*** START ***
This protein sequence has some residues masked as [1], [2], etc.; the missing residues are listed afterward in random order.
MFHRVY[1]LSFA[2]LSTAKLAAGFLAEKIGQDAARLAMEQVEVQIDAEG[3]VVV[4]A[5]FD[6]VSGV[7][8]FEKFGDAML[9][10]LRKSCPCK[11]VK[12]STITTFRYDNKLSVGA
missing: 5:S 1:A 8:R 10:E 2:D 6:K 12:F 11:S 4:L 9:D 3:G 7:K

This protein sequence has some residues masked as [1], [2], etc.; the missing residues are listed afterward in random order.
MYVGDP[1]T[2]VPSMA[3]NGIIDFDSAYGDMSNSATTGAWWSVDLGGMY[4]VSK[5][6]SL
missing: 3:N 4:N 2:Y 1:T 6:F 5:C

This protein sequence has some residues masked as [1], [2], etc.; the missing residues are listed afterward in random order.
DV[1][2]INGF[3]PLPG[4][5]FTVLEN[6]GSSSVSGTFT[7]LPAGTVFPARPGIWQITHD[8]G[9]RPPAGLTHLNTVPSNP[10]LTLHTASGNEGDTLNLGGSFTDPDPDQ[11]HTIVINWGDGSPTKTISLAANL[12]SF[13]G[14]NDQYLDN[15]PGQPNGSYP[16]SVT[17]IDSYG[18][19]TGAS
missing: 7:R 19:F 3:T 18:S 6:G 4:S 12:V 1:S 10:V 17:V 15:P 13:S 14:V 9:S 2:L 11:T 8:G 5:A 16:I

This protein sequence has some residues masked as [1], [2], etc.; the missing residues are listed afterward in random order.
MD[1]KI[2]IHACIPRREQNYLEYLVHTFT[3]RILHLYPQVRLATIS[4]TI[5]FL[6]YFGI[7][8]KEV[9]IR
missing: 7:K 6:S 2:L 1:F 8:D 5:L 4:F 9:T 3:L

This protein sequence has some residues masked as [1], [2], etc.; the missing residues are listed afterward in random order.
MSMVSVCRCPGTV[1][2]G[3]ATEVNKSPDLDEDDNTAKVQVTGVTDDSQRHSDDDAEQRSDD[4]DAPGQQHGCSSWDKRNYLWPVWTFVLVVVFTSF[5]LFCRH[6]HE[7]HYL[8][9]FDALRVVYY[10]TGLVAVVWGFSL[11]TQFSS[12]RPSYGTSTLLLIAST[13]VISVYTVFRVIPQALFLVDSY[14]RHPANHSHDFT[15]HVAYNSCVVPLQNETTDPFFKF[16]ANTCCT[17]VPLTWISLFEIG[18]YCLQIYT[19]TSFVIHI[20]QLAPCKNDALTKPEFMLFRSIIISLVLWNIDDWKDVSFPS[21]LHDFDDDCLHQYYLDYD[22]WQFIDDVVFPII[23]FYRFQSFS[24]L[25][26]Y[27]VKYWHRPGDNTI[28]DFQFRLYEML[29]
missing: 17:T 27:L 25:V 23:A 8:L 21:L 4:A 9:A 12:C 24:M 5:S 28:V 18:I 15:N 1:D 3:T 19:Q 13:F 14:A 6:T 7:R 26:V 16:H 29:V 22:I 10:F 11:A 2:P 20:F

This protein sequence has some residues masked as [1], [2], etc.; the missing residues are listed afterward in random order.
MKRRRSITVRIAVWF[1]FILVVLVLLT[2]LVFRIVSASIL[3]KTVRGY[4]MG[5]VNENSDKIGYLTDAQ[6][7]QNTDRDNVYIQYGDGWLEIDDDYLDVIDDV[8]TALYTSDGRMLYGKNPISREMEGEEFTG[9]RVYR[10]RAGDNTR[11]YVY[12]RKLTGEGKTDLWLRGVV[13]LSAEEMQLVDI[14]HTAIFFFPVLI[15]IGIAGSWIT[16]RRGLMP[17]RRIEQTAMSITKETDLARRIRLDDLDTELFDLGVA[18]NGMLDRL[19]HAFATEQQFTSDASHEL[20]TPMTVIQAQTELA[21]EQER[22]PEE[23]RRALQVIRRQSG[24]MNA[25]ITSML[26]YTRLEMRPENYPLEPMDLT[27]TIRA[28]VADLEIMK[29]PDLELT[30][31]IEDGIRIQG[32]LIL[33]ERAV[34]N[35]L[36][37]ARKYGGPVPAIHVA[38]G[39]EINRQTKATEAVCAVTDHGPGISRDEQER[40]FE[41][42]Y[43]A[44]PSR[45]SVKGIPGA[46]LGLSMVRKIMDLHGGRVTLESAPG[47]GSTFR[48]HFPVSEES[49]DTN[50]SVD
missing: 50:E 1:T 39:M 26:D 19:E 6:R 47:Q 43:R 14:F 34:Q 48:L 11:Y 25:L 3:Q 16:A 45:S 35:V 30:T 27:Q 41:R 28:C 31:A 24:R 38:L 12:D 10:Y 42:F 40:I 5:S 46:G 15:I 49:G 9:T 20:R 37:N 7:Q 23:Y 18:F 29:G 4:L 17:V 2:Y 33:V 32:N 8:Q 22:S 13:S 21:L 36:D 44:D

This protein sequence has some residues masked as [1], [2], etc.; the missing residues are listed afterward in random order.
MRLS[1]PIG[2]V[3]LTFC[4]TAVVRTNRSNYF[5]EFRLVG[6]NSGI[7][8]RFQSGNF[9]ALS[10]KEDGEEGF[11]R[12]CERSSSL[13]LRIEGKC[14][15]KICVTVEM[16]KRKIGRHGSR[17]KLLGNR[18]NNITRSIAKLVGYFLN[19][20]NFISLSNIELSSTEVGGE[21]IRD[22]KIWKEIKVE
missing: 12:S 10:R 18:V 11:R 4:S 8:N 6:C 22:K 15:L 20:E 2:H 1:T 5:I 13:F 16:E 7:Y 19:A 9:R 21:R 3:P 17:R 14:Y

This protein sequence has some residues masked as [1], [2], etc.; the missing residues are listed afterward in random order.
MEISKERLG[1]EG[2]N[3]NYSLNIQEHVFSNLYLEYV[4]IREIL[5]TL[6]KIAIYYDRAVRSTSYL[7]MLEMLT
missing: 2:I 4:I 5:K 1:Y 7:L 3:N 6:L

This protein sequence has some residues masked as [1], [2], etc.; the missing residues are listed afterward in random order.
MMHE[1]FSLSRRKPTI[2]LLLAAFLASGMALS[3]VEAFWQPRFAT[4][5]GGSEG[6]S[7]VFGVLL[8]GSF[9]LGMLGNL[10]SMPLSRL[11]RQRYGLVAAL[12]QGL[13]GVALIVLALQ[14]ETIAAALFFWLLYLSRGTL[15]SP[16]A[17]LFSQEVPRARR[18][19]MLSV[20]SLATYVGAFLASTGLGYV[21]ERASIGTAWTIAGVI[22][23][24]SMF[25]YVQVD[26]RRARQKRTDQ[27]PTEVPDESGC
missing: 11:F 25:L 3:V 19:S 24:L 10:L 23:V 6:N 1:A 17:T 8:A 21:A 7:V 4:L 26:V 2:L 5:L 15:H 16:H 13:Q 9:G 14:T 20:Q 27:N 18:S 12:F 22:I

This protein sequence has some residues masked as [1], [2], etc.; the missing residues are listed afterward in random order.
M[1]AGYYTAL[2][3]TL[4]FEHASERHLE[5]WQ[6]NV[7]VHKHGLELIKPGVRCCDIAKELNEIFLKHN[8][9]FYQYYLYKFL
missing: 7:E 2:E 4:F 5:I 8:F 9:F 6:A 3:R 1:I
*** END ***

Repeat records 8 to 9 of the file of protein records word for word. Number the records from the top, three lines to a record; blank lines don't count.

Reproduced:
This protein sequence has some residues masked as [1], [2], etc.; the missing residues are listed afterward in random order.
MEISKERLG[1]EG[2]N[3]NYSLNIQEHVFSNLYLEYV[4]IREIL[5]TL[6]KIAIYYDRAVRSTSYL[7]MLEMLT
missing: 2:I 4:I 5:K 1:Y 7:L 3:N 6:L

This protein sequence has some residues masked as [1], [2], etc.; the missing residues are listed afterward in random order.
MMHE[1]FSLSRRKPTI[2]LLLAAFLASGMALS[3]VEAFWQPRFAT[4][5]GGSEG[6]S[7]VFGVLL[8]GSF[9]LGMLGNL[10]SMPLSRL[11]RQRYGLVAAL[12]QGL[13]GVALIVLALQ[14]ETIAAALFFWLLYLSRGTL[15]SP[16]A[17]LFSQEVPRARR[18][19]MLSV[20]SLATYVGAFLASTGLGYV[21]ERASIGTAWTIAGVI[22][23][24]SMF[25]YVQVD[26]RRARQKRTDQ[27]PTEVPDESGC
missing: 11:F 25:L 3:V 19:S 24:L 10:L 23:V 6:N 1:A 17:T 8:A 21:A 7:V 4:L 26:V 2:L 5:L 15:H 16:H 13:Q 9:G 14:T 20:Q 27:N 18:S 12:F 22:I